1. The traffic really is that crazy- I live only 11 miles from my new job, but because of where I'm situated 101 is my only option to get to and from the office. Sounds crazy, but I've scoured Google Maps and there aren't any backroads to get me there without doubling my commute distance. I can generally make the trek door-to-door in about 20-25 minutes, provided I leave by 7:45. The days I've left any later than that, my commute has never been less than 40 minutes- and even up to an hour. I just don't understand how this type of instantaneous logjam is possible, but it seems to hold true day-in and day-out.

2. I miss my morning show- Do you know of a great morning show in the San Jose/San Fran area? If you do PLEASE tell me! Back in NYC I fell in love with Elvis Duran and the Morning Zoo. No joke, sometimes I'd wake up at 6 and work from home until 10, just so I could listen to their show twice (6-8 and 8-10 are essentially the same routine). For the life of me, I can't find a morning show to listen to out here. They're all far too subdued for my taste. Please someone, cue me into something mildly raunchy, boisterous and non-PC, because John Tesh is cutting it. Come back, Greg T!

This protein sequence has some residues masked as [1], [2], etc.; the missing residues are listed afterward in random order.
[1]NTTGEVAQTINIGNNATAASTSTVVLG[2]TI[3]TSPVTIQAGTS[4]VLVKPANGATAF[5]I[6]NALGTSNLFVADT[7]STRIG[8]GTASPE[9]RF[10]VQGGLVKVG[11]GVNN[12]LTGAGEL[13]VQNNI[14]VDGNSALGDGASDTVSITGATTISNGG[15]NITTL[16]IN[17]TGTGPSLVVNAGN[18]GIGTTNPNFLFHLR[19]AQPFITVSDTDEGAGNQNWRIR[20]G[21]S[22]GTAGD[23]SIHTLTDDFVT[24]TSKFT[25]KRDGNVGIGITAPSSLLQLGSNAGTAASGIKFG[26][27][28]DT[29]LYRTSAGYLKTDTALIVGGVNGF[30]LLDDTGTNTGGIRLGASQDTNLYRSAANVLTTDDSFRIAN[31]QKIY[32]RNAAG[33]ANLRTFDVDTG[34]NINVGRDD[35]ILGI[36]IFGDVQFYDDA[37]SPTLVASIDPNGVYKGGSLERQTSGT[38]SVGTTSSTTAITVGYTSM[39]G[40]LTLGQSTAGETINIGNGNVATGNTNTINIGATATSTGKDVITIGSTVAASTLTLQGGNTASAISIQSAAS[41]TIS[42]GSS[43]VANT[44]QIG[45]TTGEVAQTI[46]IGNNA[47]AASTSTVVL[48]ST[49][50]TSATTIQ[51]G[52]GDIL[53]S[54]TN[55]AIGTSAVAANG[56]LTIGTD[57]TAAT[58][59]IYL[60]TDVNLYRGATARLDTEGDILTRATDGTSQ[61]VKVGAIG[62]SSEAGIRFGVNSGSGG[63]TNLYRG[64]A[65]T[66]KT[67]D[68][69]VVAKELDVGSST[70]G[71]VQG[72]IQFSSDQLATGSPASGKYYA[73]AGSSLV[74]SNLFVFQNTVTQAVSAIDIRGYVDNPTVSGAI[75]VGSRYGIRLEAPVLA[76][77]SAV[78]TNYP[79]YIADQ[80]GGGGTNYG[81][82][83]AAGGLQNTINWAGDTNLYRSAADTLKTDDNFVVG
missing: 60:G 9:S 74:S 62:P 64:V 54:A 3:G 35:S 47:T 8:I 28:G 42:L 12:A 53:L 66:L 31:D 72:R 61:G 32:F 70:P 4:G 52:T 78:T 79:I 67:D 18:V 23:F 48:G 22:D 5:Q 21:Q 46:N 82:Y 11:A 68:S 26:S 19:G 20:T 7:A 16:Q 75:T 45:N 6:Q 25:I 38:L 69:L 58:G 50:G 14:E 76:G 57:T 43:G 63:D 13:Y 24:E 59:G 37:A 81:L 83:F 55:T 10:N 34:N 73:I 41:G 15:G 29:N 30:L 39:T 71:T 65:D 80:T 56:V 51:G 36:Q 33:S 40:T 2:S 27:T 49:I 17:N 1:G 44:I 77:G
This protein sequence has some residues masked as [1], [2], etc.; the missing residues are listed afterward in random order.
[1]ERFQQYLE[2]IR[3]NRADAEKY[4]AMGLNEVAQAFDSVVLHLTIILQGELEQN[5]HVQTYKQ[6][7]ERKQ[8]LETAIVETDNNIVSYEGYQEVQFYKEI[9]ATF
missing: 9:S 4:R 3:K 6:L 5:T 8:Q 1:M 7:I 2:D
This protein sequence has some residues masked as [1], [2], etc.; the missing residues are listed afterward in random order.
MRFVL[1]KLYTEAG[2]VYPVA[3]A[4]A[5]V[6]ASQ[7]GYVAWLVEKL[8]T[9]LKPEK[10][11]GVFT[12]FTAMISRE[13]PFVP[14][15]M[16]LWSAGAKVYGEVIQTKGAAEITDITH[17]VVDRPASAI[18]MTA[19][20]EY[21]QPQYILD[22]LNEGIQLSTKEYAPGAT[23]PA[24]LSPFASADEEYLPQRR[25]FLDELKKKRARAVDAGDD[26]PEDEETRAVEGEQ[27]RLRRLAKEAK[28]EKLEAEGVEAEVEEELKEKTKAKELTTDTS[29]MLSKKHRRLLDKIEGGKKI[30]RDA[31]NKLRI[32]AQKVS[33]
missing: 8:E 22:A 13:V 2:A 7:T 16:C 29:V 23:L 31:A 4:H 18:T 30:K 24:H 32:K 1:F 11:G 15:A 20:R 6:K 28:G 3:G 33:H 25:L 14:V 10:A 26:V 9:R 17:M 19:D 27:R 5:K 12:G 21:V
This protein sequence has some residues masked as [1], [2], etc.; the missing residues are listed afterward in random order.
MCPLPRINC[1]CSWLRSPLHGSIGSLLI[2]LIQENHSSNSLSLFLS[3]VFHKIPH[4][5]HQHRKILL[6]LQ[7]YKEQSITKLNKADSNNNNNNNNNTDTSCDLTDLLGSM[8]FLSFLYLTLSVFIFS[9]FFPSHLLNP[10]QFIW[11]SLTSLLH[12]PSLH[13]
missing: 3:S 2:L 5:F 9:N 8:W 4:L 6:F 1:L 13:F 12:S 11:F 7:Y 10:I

3. Old habits die hard- In the world of consulting, I lived out of a suitcase 3-4 days a week and got very used to that habit, as well as all the idiosyncrasies of road living that come with it. For example, I've just about gotten used to using full-sized bottles of shampoo again (luckily Minimus.biz is just a click away if that changes), have cut down to checking my frequent flyer balances once a week and have stopped expecting to get a delicious pillow mint each night.

There are a few habits, though, I haven't yet broken: For example, I did the wash earlier this week and almost instinctively put my clothes away, directly back in my suitcase. As if that wasn't enough, I battled with the mirror for about 20 minutes one morning trying to convince myself it really was okay to wear a t-shirt to work. I eventually gave-in, but decided I would at least iron it...to get the travel creases out.